Water quality at many karst springs undergoes very high amplitude but relatively brief degradation following influxes of runoff. Accurately recording transient variations requires more rigorous sampling strategies than traditional methods, A pilot study to determine the usefulness of high-frequency, flow-dependent sampling strategies, combined with coincidental quantitative dye tracer tests, was implemented in the Big Spring Ground-Water Basin in Mammoth Cave National Park, Kentucky. Data recorded following two separate runoff events showed that the concentrations of two nonpoint source pollutants, fecal coliform bacteria and suspended sediment, greatly exceeded prerunoff event values for very short periods of time, A phreatic conduit segment, calculated at 17 million liters in volume, instantaneously propagated head changes, caused by direct runoff entering the aquifer, from the ground-water inputs to Big Spring, A significant delay between the initial increases in discharge and the arrival of direct runoff, as indicated by a steady decrease in specific conductance, represented the time required to displace this volume of phreatic water, The delay showed that sampling a karst spring only during peak discharge would be an unreliable sampling method. Runoff from two different subcatchments was tagged with tracer dye and the timing of the passage of the resultant dye clouds through Big Spring were compared to water quality variations, Distinct lag times between the arrival of direct runoff at Big Spring and the bacteria and suspended sediment waveforms were shown through the concurrent quantitative tracer tests to be related to the areal distribution of land-cover type within the basin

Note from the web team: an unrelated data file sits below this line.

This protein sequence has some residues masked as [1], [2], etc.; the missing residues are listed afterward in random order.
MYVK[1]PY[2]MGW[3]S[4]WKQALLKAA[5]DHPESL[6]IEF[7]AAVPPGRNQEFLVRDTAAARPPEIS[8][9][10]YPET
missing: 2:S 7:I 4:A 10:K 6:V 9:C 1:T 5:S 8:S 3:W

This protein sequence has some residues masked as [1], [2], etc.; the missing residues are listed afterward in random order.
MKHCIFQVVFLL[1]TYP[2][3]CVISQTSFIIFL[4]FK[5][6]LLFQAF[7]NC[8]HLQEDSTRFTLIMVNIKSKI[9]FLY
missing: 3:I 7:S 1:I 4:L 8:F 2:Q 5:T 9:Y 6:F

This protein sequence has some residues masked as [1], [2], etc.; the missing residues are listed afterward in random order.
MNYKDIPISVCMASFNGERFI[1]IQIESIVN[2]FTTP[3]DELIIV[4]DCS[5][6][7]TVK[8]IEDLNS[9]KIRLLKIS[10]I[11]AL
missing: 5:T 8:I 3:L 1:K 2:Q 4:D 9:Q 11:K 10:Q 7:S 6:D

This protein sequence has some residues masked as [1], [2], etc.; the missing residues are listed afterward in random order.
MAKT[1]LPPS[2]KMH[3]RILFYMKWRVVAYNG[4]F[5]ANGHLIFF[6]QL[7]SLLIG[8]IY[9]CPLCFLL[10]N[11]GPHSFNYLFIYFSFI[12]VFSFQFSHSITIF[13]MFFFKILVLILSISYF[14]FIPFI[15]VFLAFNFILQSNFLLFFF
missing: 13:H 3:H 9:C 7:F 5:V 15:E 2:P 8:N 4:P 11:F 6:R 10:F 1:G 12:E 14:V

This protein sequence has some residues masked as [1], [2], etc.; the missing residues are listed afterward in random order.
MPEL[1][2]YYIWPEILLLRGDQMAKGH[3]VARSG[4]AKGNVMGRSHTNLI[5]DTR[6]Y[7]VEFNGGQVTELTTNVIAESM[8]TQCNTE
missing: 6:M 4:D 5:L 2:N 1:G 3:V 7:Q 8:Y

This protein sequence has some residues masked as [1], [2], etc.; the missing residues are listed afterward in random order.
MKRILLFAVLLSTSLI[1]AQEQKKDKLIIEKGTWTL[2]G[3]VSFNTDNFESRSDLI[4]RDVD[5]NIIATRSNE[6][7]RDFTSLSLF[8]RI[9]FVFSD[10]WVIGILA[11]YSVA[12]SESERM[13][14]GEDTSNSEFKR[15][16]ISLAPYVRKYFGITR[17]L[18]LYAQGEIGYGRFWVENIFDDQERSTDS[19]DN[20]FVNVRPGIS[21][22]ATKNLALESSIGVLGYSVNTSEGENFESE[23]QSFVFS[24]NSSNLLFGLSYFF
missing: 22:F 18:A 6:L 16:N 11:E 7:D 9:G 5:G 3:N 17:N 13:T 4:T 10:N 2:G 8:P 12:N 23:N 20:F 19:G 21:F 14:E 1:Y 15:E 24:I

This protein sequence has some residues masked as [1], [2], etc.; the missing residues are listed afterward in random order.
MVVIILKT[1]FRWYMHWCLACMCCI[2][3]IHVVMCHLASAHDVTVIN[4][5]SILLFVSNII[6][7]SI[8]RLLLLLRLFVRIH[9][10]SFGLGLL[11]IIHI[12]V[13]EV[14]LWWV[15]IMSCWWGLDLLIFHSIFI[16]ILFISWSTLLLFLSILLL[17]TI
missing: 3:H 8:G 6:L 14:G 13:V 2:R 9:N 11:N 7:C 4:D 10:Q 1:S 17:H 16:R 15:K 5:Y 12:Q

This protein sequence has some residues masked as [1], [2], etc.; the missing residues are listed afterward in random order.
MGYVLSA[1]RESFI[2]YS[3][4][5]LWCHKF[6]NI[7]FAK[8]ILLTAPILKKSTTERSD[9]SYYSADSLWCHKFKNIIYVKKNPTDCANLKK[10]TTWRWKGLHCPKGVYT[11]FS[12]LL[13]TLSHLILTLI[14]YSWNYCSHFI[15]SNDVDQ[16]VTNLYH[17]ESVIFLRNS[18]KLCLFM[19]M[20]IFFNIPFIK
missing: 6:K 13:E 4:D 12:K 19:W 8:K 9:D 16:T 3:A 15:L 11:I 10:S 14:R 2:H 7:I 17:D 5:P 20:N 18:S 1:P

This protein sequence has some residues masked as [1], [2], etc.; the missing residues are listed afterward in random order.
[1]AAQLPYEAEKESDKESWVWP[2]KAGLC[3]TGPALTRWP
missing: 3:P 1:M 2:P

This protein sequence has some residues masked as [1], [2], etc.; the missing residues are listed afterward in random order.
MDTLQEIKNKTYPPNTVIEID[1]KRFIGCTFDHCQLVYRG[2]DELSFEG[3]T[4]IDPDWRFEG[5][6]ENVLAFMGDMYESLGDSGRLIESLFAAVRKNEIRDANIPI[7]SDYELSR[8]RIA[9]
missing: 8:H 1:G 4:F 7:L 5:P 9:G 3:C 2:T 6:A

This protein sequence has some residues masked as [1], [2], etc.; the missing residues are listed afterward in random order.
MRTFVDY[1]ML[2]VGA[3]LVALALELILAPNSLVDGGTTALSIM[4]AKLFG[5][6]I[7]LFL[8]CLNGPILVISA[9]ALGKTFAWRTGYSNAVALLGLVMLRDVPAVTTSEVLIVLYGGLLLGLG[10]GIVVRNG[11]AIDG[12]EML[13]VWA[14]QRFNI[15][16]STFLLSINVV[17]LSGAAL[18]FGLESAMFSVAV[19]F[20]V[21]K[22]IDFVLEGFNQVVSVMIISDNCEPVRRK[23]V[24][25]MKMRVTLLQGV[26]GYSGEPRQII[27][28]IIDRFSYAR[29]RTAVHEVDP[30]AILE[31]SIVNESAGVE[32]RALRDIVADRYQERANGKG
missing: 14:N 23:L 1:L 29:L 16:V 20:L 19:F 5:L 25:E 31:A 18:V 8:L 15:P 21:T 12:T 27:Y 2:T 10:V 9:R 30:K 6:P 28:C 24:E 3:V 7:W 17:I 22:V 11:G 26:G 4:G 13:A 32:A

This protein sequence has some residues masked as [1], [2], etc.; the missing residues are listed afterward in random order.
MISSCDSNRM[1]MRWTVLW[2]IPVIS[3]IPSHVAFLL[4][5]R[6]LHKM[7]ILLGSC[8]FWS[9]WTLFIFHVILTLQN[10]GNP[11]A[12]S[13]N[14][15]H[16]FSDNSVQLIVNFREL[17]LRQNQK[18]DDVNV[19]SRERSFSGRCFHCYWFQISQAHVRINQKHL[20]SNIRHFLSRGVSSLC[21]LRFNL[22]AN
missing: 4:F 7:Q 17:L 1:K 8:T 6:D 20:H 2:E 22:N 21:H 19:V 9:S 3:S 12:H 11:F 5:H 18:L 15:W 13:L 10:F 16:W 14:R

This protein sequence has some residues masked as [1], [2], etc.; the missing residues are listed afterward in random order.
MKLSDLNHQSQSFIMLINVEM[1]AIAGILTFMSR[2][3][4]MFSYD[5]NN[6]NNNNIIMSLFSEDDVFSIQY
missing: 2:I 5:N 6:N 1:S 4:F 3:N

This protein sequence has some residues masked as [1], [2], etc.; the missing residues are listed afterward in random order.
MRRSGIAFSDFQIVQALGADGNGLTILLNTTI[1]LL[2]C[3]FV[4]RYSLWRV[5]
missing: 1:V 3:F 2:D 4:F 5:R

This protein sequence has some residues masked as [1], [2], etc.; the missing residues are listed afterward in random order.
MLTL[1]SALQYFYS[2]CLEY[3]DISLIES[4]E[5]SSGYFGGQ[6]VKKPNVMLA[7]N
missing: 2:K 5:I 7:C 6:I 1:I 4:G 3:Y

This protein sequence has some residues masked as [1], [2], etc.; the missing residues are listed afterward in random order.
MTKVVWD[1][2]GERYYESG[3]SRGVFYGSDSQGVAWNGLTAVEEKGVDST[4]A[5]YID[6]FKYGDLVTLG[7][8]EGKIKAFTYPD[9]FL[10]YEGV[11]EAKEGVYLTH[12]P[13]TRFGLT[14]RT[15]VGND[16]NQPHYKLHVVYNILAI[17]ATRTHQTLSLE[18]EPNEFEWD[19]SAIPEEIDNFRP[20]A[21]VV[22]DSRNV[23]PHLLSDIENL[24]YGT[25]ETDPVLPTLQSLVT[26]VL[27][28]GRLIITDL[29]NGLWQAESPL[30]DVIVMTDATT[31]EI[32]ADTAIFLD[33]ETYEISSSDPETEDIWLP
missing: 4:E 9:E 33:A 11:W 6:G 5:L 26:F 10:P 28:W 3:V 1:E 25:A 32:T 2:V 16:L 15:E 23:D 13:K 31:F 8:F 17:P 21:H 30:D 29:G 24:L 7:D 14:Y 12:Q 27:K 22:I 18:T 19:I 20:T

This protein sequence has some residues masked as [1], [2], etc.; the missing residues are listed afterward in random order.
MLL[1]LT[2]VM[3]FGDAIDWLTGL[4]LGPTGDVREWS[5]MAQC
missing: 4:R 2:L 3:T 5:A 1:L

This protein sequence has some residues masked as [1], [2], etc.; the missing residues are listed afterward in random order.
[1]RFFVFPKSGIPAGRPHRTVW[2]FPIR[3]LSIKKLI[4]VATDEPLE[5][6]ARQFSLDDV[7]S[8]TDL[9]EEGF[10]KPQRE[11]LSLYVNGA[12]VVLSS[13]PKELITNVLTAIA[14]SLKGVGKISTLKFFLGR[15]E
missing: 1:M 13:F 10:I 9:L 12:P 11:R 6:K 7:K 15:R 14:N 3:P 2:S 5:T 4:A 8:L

What are we learning at the Hawkins River Site?, 1996, Groves C. , Meiman J.

Hydrogeology and Environmental Concerns of the Mammoth Cave Area, 1996, Kuehn K. W. , Meiman J. , Groves C.